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approach that Madison employed (and that Jefferson accepted sub silentio while carrying out the Louisiana Purchase). Madison’s approach makes it possible to understand a seeming paradox of American constitutionalism: that the full significance of the written plan can be understood only by examining authoritative supplementation that has never been registered by means of Article V deliberation. It’s for this reason that a genealogy is essential when considering exercises in interpretive supplementation. The next two chapters consider generally the framework of rights-supplementation. The section that follow these proposes a genealogy of privacy rights.


Chapter 2: The Right to Wear a Hat—and Other Afterthoughts

All participants in eighteenth century ratification debates relied on the premise of incomplete textual specification when discussing individual rights. No one paused, though, to comment on how new rights would be identified—or even whether it’s permissible to bypass Article V by deriving unmentioned rights from the already-existing text. As noted in the previous chapter, the Ninth Amendment doesn’t address these whether and how questions.1 It cautions against negative implication— against assuming that the list of rights mentioned in amendments one to eight is complete. But it doesn’t explain whether rights not enumerated can properly be announced without resorting to Article V. Nor does it explain (assuming the propriety of an Article V bypass) how to move from the said to the unsaid. Although no one addressed these issues directly during the course of ratification debates, there was an exchange that casts light—not entirely bright light, it has to be conceded—on questions about whether and how to move from the said to the unsaid when identifying unmentioned rights 1 For Madison’s comments on the Ninth Amendment, see supra Chapter 1, note 22 and accompanying text.

© The Author(s) 2016 W.C. Heffernan, Privacy and the American Constitution, DOI 10.1007/978-3-319-43135-2_3

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of constitutional standing. The exchange was prompted by a comment on what is now the First Amendment. Speaking to the House of Representatives in August 1789, Theodore Sedgwick, a Massachusetts congressman, moved to strike the assembly clause from the proposed text, arguing that there is no need for a right of assembly in a constitutional provision that expressly protects rights of free speech, freedom of the press, and freedom to petition for redress of grievances. Sedgwick’s motion makes sense only if one assumes (i) that the text incompletely specifies individual rights and (ii) that at least some unmentioned rights of constitutional standing can be derived from the text without resort to Article V. If the Constitution protects the rights just mentioned, Sedgwick can be understood to have argued, then it also protects a right of assembly. On Sedgwick’s analysis, the move from the said (speech, press, petition for redress of grievances) to the unsaid (assembly) is so obvious as to make it unnecessary to include it in the text. Sedgwick’s comment provoked considerable discussion. In challenging it, Egbert Benson of New York remarked: The Committee who framed this report proceeded on the principle that these rights belonged to the people; they were conceived to be inherent; and all that they meant to provide against was their being infringed.2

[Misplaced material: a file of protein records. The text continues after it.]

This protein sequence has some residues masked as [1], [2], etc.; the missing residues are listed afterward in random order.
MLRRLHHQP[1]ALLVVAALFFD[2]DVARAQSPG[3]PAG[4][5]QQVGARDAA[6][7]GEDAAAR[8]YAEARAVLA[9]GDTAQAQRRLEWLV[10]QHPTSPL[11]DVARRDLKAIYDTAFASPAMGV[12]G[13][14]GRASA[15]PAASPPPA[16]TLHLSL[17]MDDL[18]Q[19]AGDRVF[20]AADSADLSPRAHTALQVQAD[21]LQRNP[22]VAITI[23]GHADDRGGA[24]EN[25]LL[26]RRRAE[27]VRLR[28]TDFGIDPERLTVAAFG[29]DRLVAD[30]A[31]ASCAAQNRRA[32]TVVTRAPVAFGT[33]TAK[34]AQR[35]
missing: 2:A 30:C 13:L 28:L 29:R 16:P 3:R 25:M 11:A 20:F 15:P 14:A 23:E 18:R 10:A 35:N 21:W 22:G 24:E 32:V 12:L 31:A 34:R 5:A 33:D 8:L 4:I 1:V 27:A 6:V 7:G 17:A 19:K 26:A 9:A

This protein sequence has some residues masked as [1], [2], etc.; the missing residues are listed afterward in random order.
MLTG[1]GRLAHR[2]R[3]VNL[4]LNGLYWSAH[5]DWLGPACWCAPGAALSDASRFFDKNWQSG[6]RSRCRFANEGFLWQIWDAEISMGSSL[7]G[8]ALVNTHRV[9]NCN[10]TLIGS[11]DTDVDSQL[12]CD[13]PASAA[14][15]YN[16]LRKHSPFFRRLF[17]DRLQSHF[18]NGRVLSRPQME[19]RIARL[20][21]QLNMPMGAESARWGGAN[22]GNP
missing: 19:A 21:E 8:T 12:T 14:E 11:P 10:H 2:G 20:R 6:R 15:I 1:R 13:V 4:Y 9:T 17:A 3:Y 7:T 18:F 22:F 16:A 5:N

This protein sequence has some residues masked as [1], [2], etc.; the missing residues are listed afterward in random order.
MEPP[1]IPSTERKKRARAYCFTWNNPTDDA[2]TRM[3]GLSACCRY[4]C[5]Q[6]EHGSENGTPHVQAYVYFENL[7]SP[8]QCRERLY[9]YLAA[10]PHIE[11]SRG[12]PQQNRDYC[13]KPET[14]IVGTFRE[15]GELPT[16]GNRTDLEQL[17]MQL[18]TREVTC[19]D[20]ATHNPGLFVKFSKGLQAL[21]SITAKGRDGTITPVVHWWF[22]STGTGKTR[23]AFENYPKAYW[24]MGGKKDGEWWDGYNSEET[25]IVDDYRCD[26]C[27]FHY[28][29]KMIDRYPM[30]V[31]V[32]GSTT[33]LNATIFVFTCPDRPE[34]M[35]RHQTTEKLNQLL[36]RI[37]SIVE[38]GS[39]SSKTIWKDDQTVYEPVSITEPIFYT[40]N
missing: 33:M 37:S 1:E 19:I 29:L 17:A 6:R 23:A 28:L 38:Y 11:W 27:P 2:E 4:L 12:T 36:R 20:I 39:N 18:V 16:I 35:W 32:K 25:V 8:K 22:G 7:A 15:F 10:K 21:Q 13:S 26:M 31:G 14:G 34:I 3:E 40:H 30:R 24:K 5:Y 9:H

To this, Sedgwick replied: [I]f the committee were governed by that principle, they might have gone into a very lengthy enumeration of rights; they might have decided that a man should have a right to wear his hat when he pleased, and go to bed when he thought proper; but he would ask the gentleman whether he thought it necessary to enter these trifles in a declaration of rights, in a Government where none of them were intended to be infringed.3

2

The Debates and Proceedings of the Congress of the United States 759 (August 15, 1789) (Joseph Gales, ed., 1834). 3 Id. 759–60.


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Sedgwick’s remark about hats did not go unnoticed. After two other representatives spoke, John Page of Virginia returned to it by proposing a distinction between trivial and essential rights. Sedgwick, Page stated, objects to the clause [i.e., the one that includes the right to assemble] because the right is of such a trivial nature. He supposes it no more essential than whether a man has a right to wear a hat or not; but let me observe to him that such rights have been opposed, and a man has been obliged to pull off his hat when he appeared before the face of authority; people have been prevented from assembling together on their lawful occasions, therefore it is well to guard against such stretches of authority, by inserting the privilege in the declaration of rights.4